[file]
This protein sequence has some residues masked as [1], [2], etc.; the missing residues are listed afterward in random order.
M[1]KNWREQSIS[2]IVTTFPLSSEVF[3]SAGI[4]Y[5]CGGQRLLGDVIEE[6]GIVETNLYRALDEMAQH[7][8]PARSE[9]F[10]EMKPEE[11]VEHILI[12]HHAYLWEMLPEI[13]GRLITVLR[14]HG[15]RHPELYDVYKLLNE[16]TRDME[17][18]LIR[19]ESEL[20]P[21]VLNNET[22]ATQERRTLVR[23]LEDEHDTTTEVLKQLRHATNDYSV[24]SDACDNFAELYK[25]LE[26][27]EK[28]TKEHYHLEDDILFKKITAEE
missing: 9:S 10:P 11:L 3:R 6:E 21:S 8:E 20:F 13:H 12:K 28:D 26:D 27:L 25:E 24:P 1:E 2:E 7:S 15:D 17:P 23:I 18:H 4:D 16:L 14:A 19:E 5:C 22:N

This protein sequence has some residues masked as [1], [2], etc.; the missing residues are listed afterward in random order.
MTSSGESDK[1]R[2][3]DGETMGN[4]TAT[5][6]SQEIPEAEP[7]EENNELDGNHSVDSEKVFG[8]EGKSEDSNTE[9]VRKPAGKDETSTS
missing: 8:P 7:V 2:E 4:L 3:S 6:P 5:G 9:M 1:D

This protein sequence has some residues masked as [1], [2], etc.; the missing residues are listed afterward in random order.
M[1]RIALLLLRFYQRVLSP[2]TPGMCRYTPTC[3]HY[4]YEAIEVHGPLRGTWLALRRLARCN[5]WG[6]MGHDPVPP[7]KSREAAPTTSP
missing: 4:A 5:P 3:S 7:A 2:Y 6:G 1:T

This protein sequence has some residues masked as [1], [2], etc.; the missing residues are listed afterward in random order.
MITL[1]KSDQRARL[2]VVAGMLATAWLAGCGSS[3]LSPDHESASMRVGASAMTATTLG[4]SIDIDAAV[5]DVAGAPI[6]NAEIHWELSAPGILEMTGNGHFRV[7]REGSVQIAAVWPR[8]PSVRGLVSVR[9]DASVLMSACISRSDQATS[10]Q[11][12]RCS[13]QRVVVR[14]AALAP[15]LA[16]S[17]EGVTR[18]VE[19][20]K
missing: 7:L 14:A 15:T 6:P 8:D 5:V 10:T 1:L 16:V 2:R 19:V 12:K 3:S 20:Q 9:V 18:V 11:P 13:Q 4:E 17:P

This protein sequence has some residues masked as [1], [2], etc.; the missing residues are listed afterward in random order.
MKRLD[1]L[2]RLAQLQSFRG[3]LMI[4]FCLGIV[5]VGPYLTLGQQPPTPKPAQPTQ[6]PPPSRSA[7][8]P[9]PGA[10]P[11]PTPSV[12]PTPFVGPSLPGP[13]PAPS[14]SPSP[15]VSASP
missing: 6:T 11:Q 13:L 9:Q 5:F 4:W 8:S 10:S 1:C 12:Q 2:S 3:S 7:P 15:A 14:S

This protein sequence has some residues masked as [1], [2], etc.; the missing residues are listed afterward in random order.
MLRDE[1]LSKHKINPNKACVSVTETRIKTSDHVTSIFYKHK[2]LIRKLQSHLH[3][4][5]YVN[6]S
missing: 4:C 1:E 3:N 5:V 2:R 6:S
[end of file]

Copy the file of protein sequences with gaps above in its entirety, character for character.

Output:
This protein sequence has some residues masked as [1], [2], etc.; the missing residues are listed afterward in random order.
M[1]KNWREQSIS[2]IVTTFPLSSEVF[3]SAGI[4]Y[5]CGGQRLLGDVIEE[6]GIVETNLYRALDEMAQH[7][8]PARSE[9]F[10]EMKPEE[11]VEHILI[12]HHAYLWEMLPEI[13]GRLITVLR[14]HG[15]RHPELYDVYKLLNE[16]TRDME[17][18]LIR[19]ESEL[20]P[21]VLNNET[22]ATQERRTLVR[23]LEDEHDTTTEVLKQLRHATNDYSV[24]SDACDNFAELYK[25]LE[26][27]EK[28]TKEHYHLEDDILFKKITAEE
missing: 9:S 10:P 11:L 3:R 6:E 21:S 8:E 20:F 13:H 12:K 28:D 26:D 27:L 25:E 24:P 1:E 2:E 7:S 15:D 17:P 23:I 18:H 4:D 16:L 14:A 19:E 5:C 22:N

This protein sequence has some residues masked as [1], [2], etc.; the missing residues are listed afterward in random order.
MTSSGESDK[1]R[2][3]DGETMGN[4]TAT[5][6]SQEIPEAEP[7]EENNELDGNHSVDSEKVFG[8]EGKSEDSNTE[9]VRKPAGKDETSTS
missing: 8:P 7:V 2:E 4:L 3:S 6:P 5:G 9:M 1:D

This protein sequence has some residues masked as [1], [2], etc.; the missing residues are listed afterward in random order.
M[1]RIALLLLRFYQRVLSP[2]TPGMCRYTPTC[3]HY[4]YEAIEVHGPLRGTWLALRRLARCN[5]WG[6]MGHDPVPP[7]KSREAAPTTSP
missing: 4:A 5:P 3:S 7:A 2:Y 6:G 1:T

This protein sequence has some residues masked as [1], [2], etc.; the missing residues are listed afterward in random order.
MITL[1]KSDQRARL[2]VVAGMLATAWLAGCGSS[3]LSPDHESASMRVGASAMTATTLG[4]SIDIDAAV[5]DVAGAPI[6]NAEIHWELSAPGILEMTGNGHFRV[7]REGSVQIAAVWPR[8]PSVRGLVSVR[9]DASVLMSACISRSDQATS[10]Q[11][12]RCS[13]QRVVVR[14]AALAP[15]LA[16]S[17]EGVTR[18]VE[19][20]K
missing: 7:L 14:A 15:T 6:P 8:D 5:V 10:T 1:L 16:V 2:R 19:V 12:K 3:S 20:Q 9:V 18:V 11:P 13:Q 4:E 17:P

This protein sequence has some residues masked as [1], [2], etc.; the missing residues are listed afterward in random order.
MKRLD[1]L[2]RLAQLQSFRG[3]LMI[4]FCLGIV[5]VGPYLTLGQQPPTPKPAQPTQ[6]PPPSRSA[7][8]P[9]PGA[10]P[11]PTPSV[12]PTPFVGPSLPGP[13]PAPS[14]SPSP[15]VSASP
missing: 6:T 11:Q 13:L 9:Q 5:F 4:W 8:S 10:S 1:C 12:Q 2:S 3:S 7:P 15:A 14:S

This protein sequence has some residues masked as [1], [2], etc.; the missing residues are listed afterward in random order.
MLRDE[1]LSKHKINPNKACVSVTETRIKTSDHVTSIFYKHK[2]LIRKLQSHLH[3][4][5]YVN[6]S
missing: 4:C 1:E 3:N 5:V 2:R 6:S